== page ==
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Weak enforcement

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Street confrontations with the police have become commonplace in Uttarakhand. Every goon and his cousin are willing to challenge the police with the backing of some politician or a dozen supporters. Be it the mining mafia surrounding a chowki in Doon, or a crowd chasing and beating up forest officials seeking to clear encroachments in Haldwani, the lack of respect for the uniform is universal. For any government to have its law and order enforcement arm so diminished is a problem. Matters can take a turn for a lot worse if corrective action is not taken.

One of the reasons why the police and the people are so often at loggerheads – as AAP has discovered in Delhi – is the compromised nature of the force. Very often it is complicit in the violations of the law, sometimes because it has no choice. The local cop is obviously among the first to learn about illegalities, even if it has nothing directly to do with his job – such as encroachment on public land, or a building being constructed in an illegal way. This is done in cohorts with the departments concerned such as the MDDA, or the Nagar Nigam officials. There is only so much a cop can do to deter such activity, while at the same time he needs to make the transgressors know he is aware. Herein comes the ‘hafta’ – a tax imposed that does not so much ‘allow’ the violations, as much as takes a share of the earnings while they are coming in. Over time, the cop forgets which law is being violated – there are so many of them – and fails to prevent activity that is directly under his jurisdiction. Things can only go downhill from there. It infuriates the wrong-doers that the very person they pay off regularly all of a sudden stands in opposition to them.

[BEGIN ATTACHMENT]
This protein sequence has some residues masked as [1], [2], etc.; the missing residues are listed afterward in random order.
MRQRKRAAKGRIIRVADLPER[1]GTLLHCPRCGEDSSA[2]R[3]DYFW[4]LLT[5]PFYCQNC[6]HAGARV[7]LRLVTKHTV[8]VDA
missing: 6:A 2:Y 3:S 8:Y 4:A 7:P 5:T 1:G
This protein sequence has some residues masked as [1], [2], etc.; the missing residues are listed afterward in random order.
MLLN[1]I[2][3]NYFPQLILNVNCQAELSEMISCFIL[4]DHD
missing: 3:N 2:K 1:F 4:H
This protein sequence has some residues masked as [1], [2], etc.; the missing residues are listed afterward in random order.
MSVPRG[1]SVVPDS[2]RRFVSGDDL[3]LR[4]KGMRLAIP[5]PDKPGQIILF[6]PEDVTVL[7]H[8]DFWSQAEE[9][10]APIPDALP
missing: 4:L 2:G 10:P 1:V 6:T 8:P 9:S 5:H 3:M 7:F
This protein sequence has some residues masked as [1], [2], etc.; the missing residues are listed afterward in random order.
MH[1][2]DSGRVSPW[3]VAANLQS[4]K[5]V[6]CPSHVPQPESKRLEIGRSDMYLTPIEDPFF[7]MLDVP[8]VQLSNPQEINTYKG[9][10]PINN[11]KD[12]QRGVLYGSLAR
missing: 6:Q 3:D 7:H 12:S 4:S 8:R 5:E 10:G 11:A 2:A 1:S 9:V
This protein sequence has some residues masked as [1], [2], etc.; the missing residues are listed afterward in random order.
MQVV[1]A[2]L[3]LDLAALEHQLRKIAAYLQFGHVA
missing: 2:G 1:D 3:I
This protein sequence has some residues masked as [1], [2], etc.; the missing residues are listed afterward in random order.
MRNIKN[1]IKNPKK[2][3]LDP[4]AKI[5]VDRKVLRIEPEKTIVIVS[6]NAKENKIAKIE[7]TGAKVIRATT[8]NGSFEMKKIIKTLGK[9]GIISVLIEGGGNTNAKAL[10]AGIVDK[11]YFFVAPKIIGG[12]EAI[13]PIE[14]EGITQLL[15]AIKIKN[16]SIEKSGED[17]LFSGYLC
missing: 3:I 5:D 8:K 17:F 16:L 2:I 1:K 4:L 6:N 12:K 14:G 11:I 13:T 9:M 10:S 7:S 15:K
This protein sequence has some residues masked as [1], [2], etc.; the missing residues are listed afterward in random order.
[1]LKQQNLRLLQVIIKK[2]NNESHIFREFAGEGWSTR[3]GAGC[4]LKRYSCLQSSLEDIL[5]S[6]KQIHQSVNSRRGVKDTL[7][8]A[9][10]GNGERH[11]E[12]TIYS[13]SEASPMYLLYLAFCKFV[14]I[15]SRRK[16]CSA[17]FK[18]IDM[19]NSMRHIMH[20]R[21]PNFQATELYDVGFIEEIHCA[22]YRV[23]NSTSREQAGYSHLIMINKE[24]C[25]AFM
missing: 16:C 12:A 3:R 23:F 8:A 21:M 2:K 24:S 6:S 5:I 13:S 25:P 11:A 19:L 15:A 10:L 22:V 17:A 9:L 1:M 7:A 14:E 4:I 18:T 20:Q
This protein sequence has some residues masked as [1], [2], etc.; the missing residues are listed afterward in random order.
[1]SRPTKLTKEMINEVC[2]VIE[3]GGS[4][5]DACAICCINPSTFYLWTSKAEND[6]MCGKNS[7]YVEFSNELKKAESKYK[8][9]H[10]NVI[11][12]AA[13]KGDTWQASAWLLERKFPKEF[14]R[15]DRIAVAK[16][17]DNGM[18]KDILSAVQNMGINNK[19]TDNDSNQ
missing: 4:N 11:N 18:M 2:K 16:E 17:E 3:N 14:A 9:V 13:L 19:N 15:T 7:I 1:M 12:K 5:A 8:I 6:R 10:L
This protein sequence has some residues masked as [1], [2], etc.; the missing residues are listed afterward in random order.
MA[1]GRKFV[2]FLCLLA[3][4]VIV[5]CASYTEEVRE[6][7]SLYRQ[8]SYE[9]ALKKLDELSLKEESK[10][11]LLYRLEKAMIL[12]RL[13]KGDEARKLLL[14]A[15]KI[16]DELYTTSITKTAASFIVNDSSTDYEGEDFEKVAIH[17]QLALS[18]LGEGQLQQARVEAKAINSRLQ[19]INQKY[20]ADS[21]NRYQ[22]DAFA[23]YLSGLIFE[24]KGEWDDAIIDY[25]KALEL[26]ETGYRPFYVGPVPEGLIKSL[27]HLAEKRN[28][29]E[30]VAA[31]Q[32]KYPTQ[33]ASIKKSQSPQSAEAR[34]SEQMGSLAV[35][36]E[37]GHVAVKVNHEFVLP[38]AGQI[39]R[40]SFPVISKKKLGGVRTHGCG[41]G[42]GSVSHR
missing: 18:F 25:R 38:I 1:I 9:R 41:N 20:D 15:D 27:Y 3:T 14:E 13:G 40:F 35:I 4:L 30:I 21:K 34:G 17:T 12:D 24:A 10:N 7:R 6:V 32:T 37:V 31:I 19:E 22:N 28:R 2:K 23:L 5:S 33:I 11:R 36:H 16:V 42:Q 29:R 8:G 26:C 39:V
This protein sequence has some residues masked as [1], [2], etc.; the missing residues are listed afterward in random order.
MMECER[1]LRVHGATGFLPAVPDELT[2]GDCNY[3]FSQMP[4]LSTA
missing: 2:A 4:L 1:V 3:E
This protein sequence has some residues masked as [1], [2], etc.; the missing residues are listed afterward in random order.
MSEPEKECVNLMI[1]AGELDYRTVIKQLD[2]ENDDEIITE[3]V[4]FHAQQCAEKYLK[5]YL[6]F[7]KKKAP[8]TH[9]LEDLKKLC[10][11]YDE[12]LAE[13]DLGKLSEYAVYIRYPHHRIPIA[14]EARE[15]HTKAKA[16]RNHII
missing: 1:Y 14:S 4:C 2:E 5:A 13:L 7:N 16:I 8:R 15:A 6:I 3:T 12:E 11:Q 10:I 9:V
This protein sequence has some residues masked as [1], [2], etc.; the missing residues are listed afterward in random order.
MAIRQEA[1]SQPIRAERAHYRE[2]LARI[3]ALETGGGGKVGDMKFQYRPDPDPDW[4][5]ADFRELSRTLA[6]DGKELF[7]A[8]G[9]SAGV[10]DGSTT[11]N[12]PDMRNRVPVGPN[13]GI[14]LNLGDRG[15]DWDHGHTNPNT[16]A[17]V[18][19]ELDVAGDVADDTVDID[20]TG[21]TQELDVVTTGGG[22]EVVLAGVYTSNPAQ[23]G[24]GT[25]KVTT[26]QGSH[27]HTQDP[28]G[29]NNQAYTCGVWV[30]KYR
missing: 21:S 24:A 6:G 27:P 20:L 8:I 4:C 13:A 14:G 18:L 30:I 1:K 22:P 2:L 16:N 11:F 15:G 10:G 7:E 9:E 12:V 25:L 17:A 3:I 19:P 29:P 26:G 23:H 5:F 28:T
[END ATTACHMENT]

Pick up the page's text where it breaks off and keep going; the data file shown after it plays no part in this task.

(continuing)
This cat and mouse game could continue endlessly except that it gradually erodes the moral authority of the cop to the point that he becomes ineffective even in serious situations. Terrorist attacks, communal riots, rapes and murders become possible because of the numerous doors and windows left open by the police in the normal course. The liquor smuggler brings in the terrorists’ weapons. The local slumlord also doubles up as a ‘community’ leader. One activity is strengthened by the other. Compromising with one seemingly ‘innocuous’ one allows the other to breed. This is why any government worth its salt has to ensure that law breaking does not become a habit with the people.

It is a fact that many of the departments that allow irregularities do so because of lack of staff and resources. The answer lies in the government undertaking a work audit of the departments and shifting human resources around to where they are needed. Also, modern technology is proving a major force-multiplier these days in many ways. Best practices need to be introduced in the management of departments so that functioning becomes result instead of process oriented. If the red lines are clearly demarcated everywhere, with clearly defined and reasonable penalties, the policeman would not be required to overlook so much in the normal course. A generally law-abiding citizenry would mean that the really important transgressions of the law would become more starkly apparent to the law-enforcer.

If challenging the policeman becomes ‘normal’ practice, it creates conditions that organised and really dangerous criminals take advantage of. A generally poor law and order environment, or laxity of other kinds, attracts criminals to take up residence in that place. This is already becoming evident in Uttarakhand, where much of the crime is proving to have roots in other states. There was a time when this region was where terrorists from the Punjab would come for rest and recuperation, confident they would not be disturbed. Uttarakhand should not, today, become the watering hole of criminals of a different kind because the police are too busy doing things other than its job.

 

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